2. STAR WARS (Dir. George Lucas, 1977) This one always irked me as a kid. None of the characters look right – even Darth Vader looks a bit off. The image, while I’m sure some will grumble at it’s inclusion here because it is inarguably iconic, doesn’t really reflect the look and style of the record breaking blockbuster. Resembling 70’s sci-fi pulp novel jackets with it’s overly ripped muscular hero, overly sexy heroine (neither of which look anthing remotely like Mark Hamil nor Carrie Fisher), against a backdrop of battle, this poster most likely bugged me back in the day because the exact concept was redone a few times by other artists and never really improved upon. In the next few years when STAR WARS * was re-released several new poster designs appeared which were better in concept and presentation of the leads. Han Solo was even allowed to show his mug. Seems like it was only after it was a big hit with audiences did they figure how to market the movie. Or more accurately re-market the movie.
* Again, I’m not calling it EPISODE IV: A NEW HOPE damnit!
3. THIS IS SPINAL TAP (Dir. Rob Reiner, 1984) This one is especially off-putting. Rob Reiner’s debut film is made to look like a sight-gag filled laugh-a-minute spoof, and while it did have some of that to it – it was really a different comic model than the film its poster was referencing. Reiner in an interview from Mojo magazine (Nov. 2000) recalled how he hated the concept: “They marketed it with a guitar flying in the air with a twisted neck which looked like the poster for AIRPLANE! It looked like it was trading on another film. It was one of the reasons why I started Castle Rock because I wanted control over marketing.” The image remained on the first video release of THIS IS SPINAL TAP (pictured to the left) but was replaced later but a plain black cover for the DVD releases. Glad to see it’s gone.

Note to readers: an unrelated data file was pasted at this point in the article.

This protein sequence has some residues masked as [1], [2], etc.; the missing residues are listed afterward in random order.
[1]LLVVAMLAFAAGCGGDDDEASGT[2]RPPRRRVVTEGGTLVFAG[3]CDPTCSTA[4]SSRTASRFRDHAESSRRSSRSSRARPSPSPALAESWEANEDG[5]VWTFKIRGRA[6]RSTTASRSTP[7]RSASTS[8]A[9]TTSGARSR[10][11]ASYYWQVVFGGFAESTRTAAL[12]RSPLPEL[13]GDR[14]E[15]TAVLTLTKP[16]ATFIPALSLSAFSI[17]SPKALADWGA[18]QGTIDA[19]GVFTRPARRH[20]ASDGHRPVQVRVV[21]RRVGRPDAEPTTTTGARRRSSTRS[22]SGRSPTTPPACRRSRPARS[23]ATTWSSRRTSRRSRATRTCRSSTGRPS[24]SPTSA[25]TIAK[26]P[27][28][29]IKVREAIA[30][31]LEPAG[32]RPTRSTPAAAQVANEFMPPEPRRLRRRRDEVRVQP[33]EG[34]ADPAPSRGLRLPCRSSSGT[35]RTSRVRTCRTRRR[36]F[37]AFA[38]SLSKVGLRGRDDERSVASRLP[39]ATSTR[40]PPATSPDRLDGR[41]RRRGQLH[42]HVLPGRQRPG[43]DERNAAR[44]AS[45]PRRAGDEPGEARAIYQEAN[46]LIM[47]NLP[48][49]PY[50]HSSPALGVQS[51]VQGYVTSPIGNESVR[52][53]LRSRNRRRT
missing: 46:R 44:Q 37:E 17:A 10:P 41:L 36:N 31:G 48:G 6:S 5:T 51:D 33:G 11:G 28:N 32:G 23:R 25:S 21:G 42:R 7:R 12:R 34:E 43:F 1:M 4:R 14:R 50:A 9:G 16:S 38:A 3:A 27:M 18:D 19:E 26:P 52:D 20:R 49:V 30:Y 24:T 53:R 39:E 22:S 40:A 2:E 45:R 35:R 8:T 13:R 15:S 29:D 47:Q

4. BRIDGE ON THE RIVER KWAI (Dir. David Lean, 1957) The excellent blog Cinemania called this one to my attention. Dan Jardine wrote: “And could there be a more misleading movie poster?” It is pretty absurd in that it mis-represents the feel and focus of said Best Picture Winner. Not sure why Holden is billed above Alec Guiness either. I just saw this film for the first time all the way through (seems like it’s been on TV my whole life but I never sat down and watched it all) so this caught my eye as being pretty notably non-complimentary.
5. SOYLENT GREEN (Dir. Richard Fleisher, 1973) Actually I think I like this poster better than the movie! It’s more exciting and I can understand why they would want to draw attention to population controling monster trucks to fake moviegoers out about what SOYLENT GREEN really is. In fact you’ve got to give them credit because without all the misleads in the marketing and the film itself the quotable twist ending would not have been as effective and this would not be the sci-fi cult classic that it is.
6. CLASS (Dir. Lewis John Carlino, 1983) This may be a fairly insubstantial film, especially in the company on this list, being a mostly forgotten 80’s drama/comedy (hate the word ‘dramedy’) but I think it makes a good point about mis-marketing. A popular genre of the Reagan era was the teen sex comedy (epitomized by such schlock as PORKY’S, THE LAST AMERICAN VIRGIN, PRIVATE LESSONS *, etc.) and while this film did contain some college party shenanigans it really didn’t fit into that genre. That didn’t mean that it couldn’t be marketed as such – with a stupid poster that not only mis-represented the characters it gave away the only interesting plot-twist! The poster image may be hard to read – it says: “The good news is Jonathan is having his First Affair. The bad news is she’s his roommate’s mother!” Makes it seem like wackiness ensues, huh? Well, let me tell you – it doesn’t.